In introductory information technology (IT) courses, communicating technical concepts so that they can be comprehended by all students, technical and nontechnical, has been a concern. Another challenge in such courses is to teach the real-world applicability of technical concepts. In this conceptual article, we focus on a relatively unexplored issue in IT education—which instructional method is more effective in improving the learning outcomes of all students taking introductory IT courses. In doing so, we consider two instructional methods, lecture and multimedia case studies, and argue that either of these instructional methods, adopted singly, will be perceived by students as less effective in accomplishing learning outcomes than adopting a combination of the two instructional methods. Our arguments both augment existing knowledge about the differential influence of lecture and multimedia case studies on students’ learning outcomes and questions the wisdom of adopting either of these methods singly in introductory IT courses. We derive insights from the literature and anecdotal evidence, presented as four propositions, which illustrate the relationship between the two instructional methods and the specific learning outcomes students perceive they affect.
 
The article discusses a teaching exercise designed to introduce the area of production operations to incoming Master of Business Administrations (MBA) students and fuel the development of effective student groups. It notes that prior to their arrival, each of the 95 students had been assigned to a study group of five members based on prior work experience and diverse skill sets. It says that active learning techniques built into the exercise combined cognitive production planning requirements.
 
ABSTRACT“The Bicycle Assembly Line Game” is a team-based, in-class activity that helps students develop a basic understanding of continuously operating processes. Each team of 7–10 students selects one of seven prefigured bicycle assembly lines to operate. The lines are run in real-time, and the team that operates the line that yields the highest revenue wins. Students learn through discovery “What drives output rate?”; “How is capacity managed relative to market demand?”; and “Why does inventory accumulate?” Because task times are constant, the game provides a nice lead-in to the topic of line balancing. This game has been successfully used in both undergraduate- and MBA-level operations management courses.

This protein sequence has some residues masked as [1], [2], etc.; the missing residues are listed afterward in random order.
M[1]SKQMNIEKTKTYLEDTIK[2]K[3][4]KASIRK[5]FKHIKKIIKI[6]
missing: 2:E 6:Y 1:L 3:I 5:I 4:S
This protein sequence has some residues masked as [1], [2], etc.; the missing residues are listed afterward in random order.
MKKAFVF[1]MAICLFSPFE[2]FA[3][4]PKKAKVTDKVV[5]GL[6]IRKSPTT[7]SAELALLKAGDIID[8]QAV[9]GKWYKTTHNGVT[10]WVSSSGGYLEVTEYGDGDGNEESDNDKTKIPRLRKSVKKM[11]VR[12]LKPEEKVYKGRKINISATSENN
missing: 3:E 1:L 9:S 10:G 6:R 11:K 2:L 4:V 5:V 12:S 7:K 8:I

This research advances the understanding of how to define, evaluate, and promote e-learning success from an information systems perspective. It introduces the E-Learning Success Model, which posits that the overall success of an e-learning initiative depends on the attainment of success at each of the three stages of e-learning systems development: system design, system delivery, and system outcome. To study this model, an online version of an undergraduate quantitative methods core course for business students is developed using a prototyping strategy. Four cycles of development are traced, each comprised analysis, design, implementation, testing, and enhancement. Findings from the study confirm the validity of using the proposed success model for e-learning success assessment. In addition, an action research methodology is also found to be a valuable impetus for promoting e-learning success through an iterative process of diagnosing, action planning, action taking, evaluating, and learning.
 
The assessment of student learning styles can be of significant value for developing and evaluating an appropriate mix of pedagogical techniques and activities. With this in mind, learning style preferences were collected from over 300 undergraduate business telecommunications students. These set of data show that a breadth of learning style profiles are exhibited by undergraduate business telecommunications students. Most importantly, this article demonstrates a process to evaluate whether or not the current course structure either favors or disadvantages any particular learning style profile. Because there are many learning style profiles present, the evidence that no single profile is disadvantaged gives the instructor confidence in the mix of pedagogical techniques and activities that are employed in this particular course.